Riding is a great and healing experience for the majority of people. What about the horses, though? Do they like to ride as much as we do? Unfortunately, it’s difficult to tell whether horses enjoy being ridden without speaking the same language.
Most horses are comfortable being ridden. In terms of enjoying being ridden, most horses are likely to endure it rather than enjoy it. However, as you’ll see, the answer could be more conclusive and varies depending on the horse.
While long and carefully bred for riding, horses did not evolve to transport humans. Instead, their backs are long and straight because of the massive digestive system dangling beneath. Many people say, however, that if horses don’t want humans to ride them, they may throw us off, as some horses do.
The truth is that there is no straightforward solution to this issue. Some horses enjoy being ridden far more than others. This is determined by various elements, including the rider’s talent, the horse’s training and previous experiences, health and well-being, and the fit of the tack, to mention a few.
Every horse is different
The individual is one of the most important factors influencing a horse’s view of riding. Horses who enjoy movement and learning new things will naturally prefer to be ridden over low-energy, calm individuals. Horses are similar to people in this way, and others will not be interested in riding at all.
The only way to discover a horse’s choice is to allow them to choose between labor and turnout. Shawna Karrasch, a researcher and trainer, put up trials in which horses were given a choice without fear of negative repercussions. They discovered that some horses willingly sought to cooperate with humans.
However, some horses will always flee as soon as they notice you approaching with a halter. The remedy in these circumstances is to make riding as joyful as possible for them.
It is also possible that a horse and rider are not a good combination. Horses, like humans, have personalities and preferences, and you should not rule out the chance that your chemistry is not working. However, while it may be difficult to accept, parting ways will benefit both you and your horse in the long term.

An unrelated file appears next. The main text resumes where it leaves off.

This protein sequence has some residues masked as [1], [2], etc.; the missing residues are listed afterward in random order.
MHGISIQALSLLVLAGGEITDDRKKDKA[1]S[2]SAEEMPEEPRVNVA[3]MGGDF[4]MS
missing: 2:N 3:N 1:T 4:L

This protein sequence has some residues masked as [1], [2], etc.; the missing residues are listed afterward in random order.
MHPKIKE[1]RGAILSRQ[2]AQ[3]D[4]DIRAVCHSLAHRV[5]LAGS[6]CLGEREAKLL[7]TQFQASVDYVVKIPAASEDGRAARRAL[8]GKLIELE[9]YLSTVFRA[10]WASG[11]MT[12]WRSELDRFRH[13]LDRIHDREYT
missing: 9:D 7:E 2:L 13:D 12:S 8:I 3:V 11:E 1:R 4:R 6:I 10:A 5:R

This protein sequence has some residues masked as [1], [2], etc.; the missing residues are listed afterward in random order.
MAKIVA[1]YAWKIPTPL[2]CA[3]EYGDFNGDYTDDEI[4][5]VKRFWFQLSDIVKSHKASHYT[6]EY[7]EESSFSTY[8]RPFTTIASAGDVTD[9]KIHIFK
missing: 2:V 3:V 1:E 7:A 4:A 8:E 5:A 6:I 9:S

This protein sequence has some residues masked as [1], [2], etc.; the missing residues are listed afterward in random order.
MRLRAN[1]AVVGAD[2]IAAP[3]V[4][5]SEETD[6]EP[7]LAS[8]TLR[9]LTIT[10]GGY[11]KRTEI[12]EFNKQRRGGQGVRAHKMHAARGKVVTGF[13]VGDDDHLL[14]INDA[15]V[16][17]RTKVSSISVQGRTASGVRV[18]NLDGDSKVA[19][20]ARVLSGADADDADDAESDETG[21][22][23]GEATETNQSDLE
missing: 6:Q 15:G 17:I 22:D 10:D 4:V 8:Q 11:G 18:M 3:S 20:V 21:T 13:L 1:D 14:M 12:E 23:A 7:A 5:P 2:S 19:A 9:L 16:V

Sometimes a horse does not like to be ridden because it does not love a certain exercise. Give your horse a range of chores to find what he excels at.
To find out what your horse enjoys, observe his body language, reactions, and energy level.
Signs a horse likes being ridden
Many horses enjoy the exercise and socialization that riding provides. Do you need to know whether your horse enjoys being ridden? Here are a few indicators that he does:
1. He is easy to catch and saddle
If you ride your horse every day, he will most certainly know what you’re up to when you go out to capture him. Horses that are excited to ride perk their ears, whinny, and even come to you on the field. They will also accompany you into the stable and remain silent as you groom and saddle them.
2. He stands still when you mount
Horses who are fussy and move around as you mount are unlikely to enjoy riding. If your horse sits still at the mounting block and waits patiently for you to climb into the saddle, he probably enjoys being ridden.
3. He pays attention to you
From the saddle, keep an eye on your horse’s eyes and ears. Does he turn to face you whenever he hears your voice? Is he gazing at you or is he looking outside the arena?
A horse that enjoys riding will focus on you and will not be readily distracted by what is occurring on in the distance. He will keep his head pretty straight and look ahead rather than at other horses and humans.
4. He doesn’t try to eat
Every riding school has that one pony infamous for stealing any foliage it can get its hands on. Your horse is definitely enjoying the exercise if he can resist the impulse to nibble into the leaves and grass on trail rides.
5. He does what you ask
The fact that your horse swiftly obeys your commands is a strong indicator that he enjoys being ridden. He responds to even the tiniest touch and appears to know exactly what you’re thinking. To accomplish so, he must be completely focused on you and devoted to the ride.
Another thing to consider is if your horse works for or against you. Is his neck tight against the reins and his torso inflexible as he accepts the bit and moves away from your legs?
6. He is generally relaxed
Your horse will not enjoy riding if he is nervous and tense. A happy horse has a relaxed posture, ears that flick back and forth, and a calm tail. In addition, he will lower his head on a long rein and exhale loudly in relaxation.
What does licking and chewing in horses mean?